Be thankful for the food you are eating. Someone put a lot of time, money, and effort into your holiday feast. Be thankful for the nourishment and hard work.
Appreciate the company. You may be spending the holiday with those you love or care for. They help to make the holiday warm and comforting and help you maintain a sense of connection or belonging. While families have their ups and downs, they often provide you with a place in the world. Give thanks to family and friends and demonstrate to them your love and appreciation.
Reflection. Think about the experiences (positive and negative) and accomplishments you have encountered this year. Think about how you have grown, and triumphed. Such self-reflections should help you discover events and/or experiences for which you are grateful. Give thanks to you and to the experiences that make you who you are.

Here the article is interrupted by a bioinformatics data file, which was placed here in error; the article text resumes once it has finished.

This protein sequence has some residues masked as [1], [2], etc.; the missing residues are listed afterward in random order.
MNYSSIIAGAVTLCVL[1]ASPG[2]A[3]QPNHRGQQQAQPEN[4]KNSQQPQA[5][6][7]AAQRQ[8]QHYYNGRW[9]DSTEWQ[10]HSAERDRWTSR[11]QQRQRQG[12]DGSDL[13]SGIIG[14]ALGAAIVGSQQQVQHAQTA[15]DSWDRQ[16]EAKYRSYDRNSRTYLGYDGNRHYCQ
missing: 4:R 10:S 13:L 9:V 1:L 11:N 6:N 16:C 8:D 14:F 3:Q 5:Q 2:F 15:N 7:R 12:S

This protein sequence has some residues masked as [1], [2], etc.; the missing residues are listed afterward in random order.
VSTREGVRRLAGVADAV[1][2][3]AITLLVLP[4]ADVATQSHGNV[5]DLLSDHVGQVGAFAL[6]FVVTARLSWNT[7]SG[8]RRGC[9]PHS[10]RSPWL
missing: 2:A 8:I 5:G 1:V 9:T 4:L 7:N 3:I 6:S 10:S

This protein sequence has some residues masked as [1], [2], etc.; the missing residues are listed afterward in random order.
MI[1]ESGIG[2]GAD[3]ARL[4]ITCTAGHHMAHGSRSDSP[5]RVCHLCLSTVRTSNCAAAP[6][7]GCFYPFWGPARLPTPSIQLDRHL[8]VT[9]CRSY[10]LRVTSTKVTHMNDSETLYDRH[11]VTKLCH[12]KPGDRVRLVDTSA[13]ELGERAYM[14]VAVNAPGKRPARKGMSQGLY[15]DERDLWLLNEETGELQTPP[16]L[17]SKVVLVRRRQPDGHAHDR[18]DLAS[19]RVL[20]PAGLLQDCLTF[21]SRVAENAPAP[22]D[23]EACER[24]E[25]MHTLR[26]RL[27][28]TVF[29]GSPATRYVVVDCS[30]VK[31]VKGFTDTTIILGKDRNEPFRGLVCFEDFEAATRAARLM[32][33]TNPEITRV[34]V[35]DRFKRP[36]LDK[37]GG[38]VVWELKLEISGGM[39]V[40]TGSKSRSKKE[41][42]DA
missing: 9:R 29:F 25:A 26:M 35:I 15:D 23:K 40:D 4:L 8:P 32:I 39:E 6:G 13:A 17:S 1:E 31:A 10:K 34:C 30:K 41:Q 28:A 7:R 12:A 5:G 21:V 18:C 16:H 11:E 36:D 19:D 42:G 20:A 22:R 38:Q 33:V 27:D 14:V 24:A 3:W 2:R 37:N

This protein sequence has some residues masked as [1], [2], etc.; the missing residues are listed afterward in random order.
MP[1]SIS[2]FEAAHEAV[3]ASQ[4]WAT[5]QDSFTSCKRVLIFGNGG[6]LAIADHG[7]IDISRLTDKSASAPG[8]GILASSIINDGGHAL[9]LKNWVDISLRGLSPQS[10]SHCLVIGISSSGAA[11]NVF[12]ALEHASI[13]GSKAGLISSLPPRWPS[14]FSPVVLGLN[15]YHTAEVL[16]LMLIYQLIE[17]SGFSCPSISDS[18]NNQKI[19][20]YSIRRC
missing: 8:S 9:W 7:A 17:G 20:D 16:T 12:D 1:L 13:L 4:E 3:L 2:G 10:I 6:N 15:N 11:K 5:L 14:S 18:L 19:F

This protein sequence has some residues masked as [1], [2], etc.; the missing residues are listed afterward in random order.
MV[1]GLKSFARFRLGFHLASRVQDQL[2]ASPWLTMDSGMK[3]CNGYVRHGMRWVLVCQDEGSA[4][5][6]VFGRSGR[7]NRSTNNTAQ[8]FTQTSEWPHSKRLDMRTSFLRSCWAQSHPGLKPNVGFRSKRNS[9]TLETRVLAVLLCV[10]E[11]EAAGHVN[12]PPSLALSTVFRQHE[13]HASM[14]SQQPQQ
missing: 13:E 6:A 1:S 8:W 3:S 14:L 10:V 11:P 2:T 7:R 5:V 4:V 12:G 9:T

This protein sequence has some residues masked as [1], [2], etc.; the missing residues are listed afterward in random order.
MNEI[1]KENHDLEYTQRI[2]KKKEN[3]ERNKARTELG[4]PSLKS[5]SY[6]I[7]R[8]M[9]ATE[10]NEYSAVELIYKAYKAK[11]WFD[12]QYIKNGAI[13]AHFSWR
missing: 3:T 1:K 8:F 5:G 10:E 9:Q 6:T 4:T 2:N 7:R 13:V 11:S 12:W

Give thanks for the health of yourself and your family/friends. Your health and the health of those you love and care for is of utmost importance. For all the ups and downs a year may bring along the lines of health, if you are still breathing, you should be thankful. Think about all of the people who are suffering and about those who did not make it through the year because of health problems. Think about the people you might have lost in the past year. The holidays are a time to reflect on what has been given to you over the past year as much as it is a time to appreciate what has not been taken away.
Think about the less fortunate. In the true spirit of the holidays, consider the poor, the needy, or those who have struggled financially in these difficult times. Think of all that you still have and all that you can still give to others. Give thanks for your life, your health, your loved ones, and your luxuries.
Resource: Provost, T. (2009). How to Give Thanks at Thanksgiving. Retrieved 10/13/09 from: http://Howtodothings.com
Source: Amy F. Hosier, Extension Specialist for Family Life, University of Kentucky, College of Agriculture